Aside from having a whole chicken cut up into small pieces for curry. It’s nice to have an organic chicken cut up with the bone still attached, it makes for a richer curry. I also ask for pork chops. Now I do not like purchasing chops with the loin and the tender lion attached, imho this cut does not make for even cooking. By the time the loin is medium rare, the tender lion part is over cooked. At Medium Rare I purchase a nice thick chop, with only one bone attached, and it is not mixed with different cuts of meat. This means that the chop is cooked evenly. The chops come from a Berkshire pig, and cooking these chops with apples and calvados makes for a wonderful meal.
5241 Dundas St W, Toronto, ON M9B, CA
It's been some time since I have written here at Chowhound, I no longer eat out due to chronic illness. However, I still eat and cook at home.
This place is only getting better imho. Two weeks ago we purchased a half shoulder of lamb and boy did it make for great Moroccan style lamb stew. They have another lamb and I have reserved the whole shoulder with the two front legs this time!
There whole chickens rock! They more often than not have 5-6 pound birds, which are great for roasting whole or making into chicken curry (my wife’s job is to do all the curry). You cannot roast a 2 pound bird, fry yes but not roast.
This past weekend they had Porketta (hope that’s the right spelling) for sale, quite tasty! I was also able to get the breast from a smaller turkey, which was about 12lbs or so. I rather have the smaller turkey than those big massive birds. Imho I find that the meat is much more tender from the smaller birds than those big toms. Mind you they also had big huge toms. While I was waiting for the turkey breast two other people picked up a turducken.
My wife has eaten one of their meat pies, when we went back to purchase a 2nd meat pie they where sold out of that meat pie. It was very good according to my wife, and since they seem to sell out of the meat pies often it would appear that many other people also feel the same way.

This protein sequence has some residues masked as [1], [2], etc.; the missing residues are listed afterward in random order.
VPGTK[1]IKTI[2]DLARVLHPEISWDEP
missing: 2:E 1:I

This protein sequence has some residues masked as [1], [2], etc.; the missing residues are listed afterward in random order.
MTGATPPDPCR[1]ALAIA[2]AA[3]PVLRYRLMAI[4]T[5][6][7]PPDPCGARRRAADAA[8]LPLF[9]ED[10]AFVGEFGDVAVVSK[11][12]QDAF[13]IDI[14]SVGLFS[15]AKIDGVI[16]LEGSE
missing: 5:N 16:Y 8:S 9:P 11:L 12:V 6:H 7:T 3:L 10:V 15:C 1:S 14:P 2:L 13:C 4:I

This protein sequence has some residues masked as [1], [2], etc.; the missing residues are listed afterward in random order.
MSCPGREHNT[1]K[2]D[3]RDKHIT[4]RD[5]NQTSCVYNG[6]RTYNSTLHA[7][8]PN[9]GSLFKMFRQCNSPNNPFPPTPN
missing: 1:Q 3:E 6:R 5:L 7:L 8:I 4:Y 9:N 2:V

The bacon there is very good, and I have also seen but not eaten boar bacon, yea boar bacon! The regular bacon, which is nothing like you can purchase at the supermarkets (it all comes from one plant in Quebec and placed in different packages). It is smoked using wood not chemicals and it does taste really good. I’m going to cheat on my diet and make and eat some brownies with caramel and this bacon!
On top of the great meat and food products, those behind the counter are more than willing to help. They will go out of their way to help their customers. The butcher not only cuts up our chicken for curry, but will also remove the skin and fat, even from the wing!
I am glad to hear this from someone who's been shopping there since their infancy. After Frank's untimely passing, I was not sure what would happen with the shop.
I've been a customer since last December and have been hooked ever since.
I totally agree with you about their chicken, pies & bacon.
My inaugural cook on my new smoker was their chicken and while it didn't turn out like I had hoped, it was argubably the tastiest, juicest chicken I've ever had.
Their pies do sell out often. I just recently shared a whole Tourtiere pie with my grandfather who happens to be in his 99th year. His mother was French Canadian and it was a tradition in their home while growing up to have Tourtiere pie after returning home from Xmas mass. Which kind of makes him an authority on traditonal Touritere pie or so he says :) He gave his approval. Only thing we didn't like was the top crust seperated from the filling. Making the presentation unappealing.
I've been thinking recently about ordering a turducken for Christmas. Funny you would mention it.
Their bacon is a staple for me. I am embarressed to admit this but, I pick up a package ever time I go. Doesn't say much about my self discipline. I was under the impression their bacon was/is smoked in house.
I also like their charcuterie & sausages.
I don't recall seeing this thread before (maybed because of the thread title not staying "Medium Rare" but I went to this place for the first time in the summer and I thought it was great too. I had never been in before but still was sad to hear that the owner had died at a young age a few weeks prior. I am glad to hear that the sister/family is still running it well since that point. I talked with her briefly and she was really friendly. I bought a pork shoulder (butt) from there to make pulled pork and it turned out great. Quality of the meat was excellent and they were very nice in cutting out the butt for me from their whole shoulder.